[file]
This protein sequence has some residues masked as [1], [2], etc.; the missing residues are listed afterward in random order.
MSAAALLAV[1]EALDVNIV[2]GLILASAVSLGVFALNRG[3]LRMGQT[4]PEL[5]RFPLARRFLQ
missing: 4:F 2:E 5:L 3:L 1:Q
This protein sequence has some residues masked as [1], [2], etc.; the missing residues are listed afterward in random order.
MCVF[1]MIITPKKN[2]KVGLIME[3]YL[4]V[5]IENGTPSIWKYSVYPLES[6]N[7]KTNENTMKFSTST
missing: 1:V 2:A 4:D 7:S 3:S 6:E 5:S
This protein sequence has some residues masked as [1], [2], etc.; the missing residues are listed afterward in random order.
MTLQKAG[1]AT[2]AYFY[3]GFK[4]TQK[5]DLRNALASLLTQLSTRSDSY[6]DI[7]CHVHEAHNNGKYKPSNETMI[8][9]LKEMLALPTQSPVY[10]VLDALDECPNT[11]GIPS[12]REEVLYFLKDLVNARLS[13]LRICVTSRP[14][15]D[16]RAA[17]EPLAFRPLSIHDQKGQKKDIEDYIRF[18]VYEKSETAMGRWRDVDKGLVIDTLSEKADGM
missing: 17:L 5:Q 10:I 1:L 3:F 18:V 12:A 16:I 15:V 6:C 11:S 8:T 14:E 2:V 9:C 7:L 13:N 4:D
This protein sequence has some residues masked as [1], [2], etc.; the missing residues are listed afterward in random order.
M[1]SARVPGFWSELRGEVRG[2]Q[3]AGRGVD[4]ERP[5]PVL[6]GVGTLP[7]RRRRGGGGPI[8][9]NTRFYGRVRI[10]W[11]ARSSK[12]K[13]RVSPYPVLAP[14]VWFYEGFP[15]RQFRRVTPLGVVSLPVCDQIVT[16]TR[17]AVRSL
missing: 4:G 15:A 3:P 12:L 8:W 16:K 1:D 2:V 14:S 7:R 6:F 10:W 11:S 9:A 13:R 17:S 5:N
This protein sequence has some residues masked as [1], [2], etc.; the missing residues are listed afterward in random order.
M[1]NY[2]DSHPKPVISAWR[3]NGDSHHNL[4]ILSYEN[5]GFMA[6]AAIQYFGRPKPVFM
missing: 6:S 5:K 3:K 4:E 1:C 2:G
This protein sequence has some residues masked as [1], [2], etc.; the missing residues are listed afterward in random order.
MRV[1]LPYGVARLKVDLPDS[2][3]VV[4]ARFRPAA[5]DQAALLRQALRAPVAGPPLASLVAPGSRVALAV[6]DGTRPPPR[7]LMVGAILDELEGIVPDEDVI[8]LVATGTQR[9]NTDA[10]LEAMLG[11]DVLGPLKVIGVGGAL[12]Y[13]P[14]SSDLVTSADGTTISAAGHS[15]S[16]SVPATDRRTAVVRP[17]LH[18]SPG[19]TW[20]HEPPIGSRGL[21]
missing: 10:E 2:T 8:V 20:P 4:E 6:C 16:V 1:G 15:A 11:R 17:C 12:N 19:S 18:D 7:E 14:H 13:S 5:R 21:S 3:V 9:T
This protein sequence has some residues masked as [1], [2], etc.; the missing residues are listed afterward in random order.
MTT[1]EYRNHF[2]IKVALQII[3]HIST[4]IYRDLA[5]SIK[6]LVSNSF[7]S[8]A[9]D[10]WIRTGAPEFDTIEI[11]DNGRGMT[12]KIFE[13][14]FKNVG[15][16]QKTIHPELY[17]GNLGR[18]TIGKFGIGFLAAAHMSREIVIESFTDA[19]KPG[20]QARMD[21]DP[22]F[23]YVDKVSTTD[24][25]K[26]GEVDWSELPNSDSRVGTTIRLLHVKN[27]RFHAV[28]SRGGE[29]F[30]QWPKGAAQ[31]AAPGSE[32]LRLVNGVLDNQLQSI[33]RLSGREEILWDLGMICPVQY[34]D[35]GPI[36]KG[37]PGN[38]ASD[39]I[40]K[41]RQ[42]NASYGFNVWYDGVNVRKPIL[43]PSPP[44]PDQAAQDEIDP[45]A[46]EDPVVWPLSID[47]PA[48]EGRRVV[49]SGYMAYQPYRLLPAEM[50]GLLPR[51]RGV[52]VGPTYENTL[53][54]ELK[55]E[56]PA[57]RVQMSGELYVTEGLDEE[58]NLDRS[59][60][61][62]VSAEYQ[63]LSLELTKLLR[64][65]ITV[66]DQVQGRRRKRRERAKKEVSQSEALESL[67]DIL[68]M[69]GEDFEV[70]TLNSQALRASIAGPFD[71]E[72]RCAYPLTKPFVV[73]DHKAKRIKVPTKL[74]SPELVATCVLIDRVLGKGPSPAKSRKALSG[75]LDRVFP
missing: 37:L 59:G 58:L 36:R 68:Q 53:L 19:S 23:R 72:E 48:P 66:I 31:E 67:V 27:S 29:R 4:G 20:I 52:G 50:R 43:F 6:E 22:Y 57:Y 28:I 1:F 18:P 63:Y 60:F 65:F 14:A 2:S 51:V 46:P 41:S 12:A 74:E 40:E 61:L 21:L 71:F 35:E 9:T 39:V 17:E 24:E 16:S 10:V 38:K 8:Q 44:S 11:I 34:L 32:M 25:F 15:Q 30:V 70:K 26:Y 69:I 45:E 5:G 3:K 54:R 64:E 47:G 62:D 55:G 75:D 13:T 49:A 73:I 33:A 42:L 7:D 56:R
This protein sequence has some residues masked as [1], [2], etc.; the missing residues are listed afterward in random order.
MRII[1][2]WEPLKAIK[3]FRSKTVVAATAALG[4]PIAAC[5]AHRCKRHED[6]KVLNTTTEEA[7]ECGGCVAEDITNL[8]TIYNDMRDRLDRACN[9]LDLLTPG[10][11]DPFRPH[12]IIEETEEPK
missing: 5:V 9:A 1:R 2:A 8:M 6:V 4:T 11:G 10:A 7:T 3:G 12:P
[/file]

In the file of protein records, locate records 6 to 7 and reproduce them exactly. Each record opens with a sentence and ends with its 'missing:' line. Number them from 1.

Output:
This protein sequence has some residues masked as [1], [2], etc.; the missing residues are listed afterward in random order.
MRV[1]LPYGVARLKVDLPDS[2][3]VV[4]ARFRPAA[5]DQAALLRQALRAPVAGPPLASLVAPGSRVALAV[6]DGTRPPPR[7]LMVGAILDELEGIVPDEDVI[8]LVATGTQR[9]NTDA[10]LEAMLG[11]DVLGPLKVIGVGGAL[12]Y[13]P[14]SSDLVTSADGTTISAAGHS[15]S[16]SVPATDRRTAVVRP[17]LH[18]SPG[19]TW[20]HEPPIGSRGL[21]
missing: 10:E 2:T 8:V 20:P 4:E 6:C 16:V 1:G 15:A 11:R 17:C 12:N 19:S 18:D 7:E 14:H 13:S 5:R 21:S 3:V 9:T
This protein sequence has some residues masked as [1], [2], etc.; the missing residues are listed afterward in random order.
MTT[1]EYRNHF[2]IKVALQII[3]HIST[4]IYRDLA[5]SIK[6]LVSNSF[7]S[8]A[9]D[10]WIRTGAPEFDTIEI[11]DNGRGMT[12]KIFE[13][14]FKNVG[15][16]QKTIHPELY[17]GNLGR[18]TIGKFGIGFLAAAHMSREIVIESFTDA[19]KPG[20]QARMD[21]DP[22]F[23]YVDKVSTTD[24][25]K[26]GEVDWSELPNSDSRVGTTIRLLHVKN[27]RFHAV[28]SRGGE[29]F[30]QWPKGAAQ[31]AAPGSE[32]LRLVNGVLDNQLQSI[33]RLSGREEILWDLGMICPVQY[34]D[35]GPI[36]KG[37]PGN[38]ASD[39]I[40]K[41]RQ[42]NASYGFNVWYDGVNVRKPIL[43]PSPP[44]PDQAAQDEIDP[45]A[46]EDPVVWPLSID[47]PA[48]EGRRVV[49]SGYMAYQPYRLLPAEM[50]GLLPR[51]RGV[52]VGPTYENTL[53][54]ELK[55]E[56]PA[57]RVQMSGELYVTEGLDEE[58]NLDRS[59][60][61][62]VSAEYQ[63]LSLELTKLLR[64][65]ITV[66]DQVQGRRRKRRERAKKEVSQSEALESL[67]DIL[68]M[69]GEDFEV[70]TLNSQALRASIAGPFD[71]E[72]RCAYPLTKPFVV[73]DHKAKRIKVPTKL[74]SPELVATCVLIDRVLGKGPSPAKSRKALSG[75]LDRVFP
missing: 37:L 59:G 58:L 36:R 68:Q 53:L 19:S 23:R 72:E 48:P 66:I 31:E 67:V 27:S 29:R 4:G 20:I 52:G 50:R 43:F 6:E 22:Y 57:Y 28:I 1:F 18:P 63:Y 60:F 65:F 14:A 2:S 51:V 46:P 41:S 12:A 74:E 40:E 61:L 21:L 71:F 35:E 9:T 39:V 17:E 24:E 16:S 10:V 38:K 8:Q 44:S 11:I 34:L 32:M 25:F 15:Q 30:V 70:K 26:Y 69:I 45:E 5:G 3:K 54:R 64:E 47:G 62:D 55:G 75:D 13:T 49:A 73:I 33:A 42:L 7:D 56:R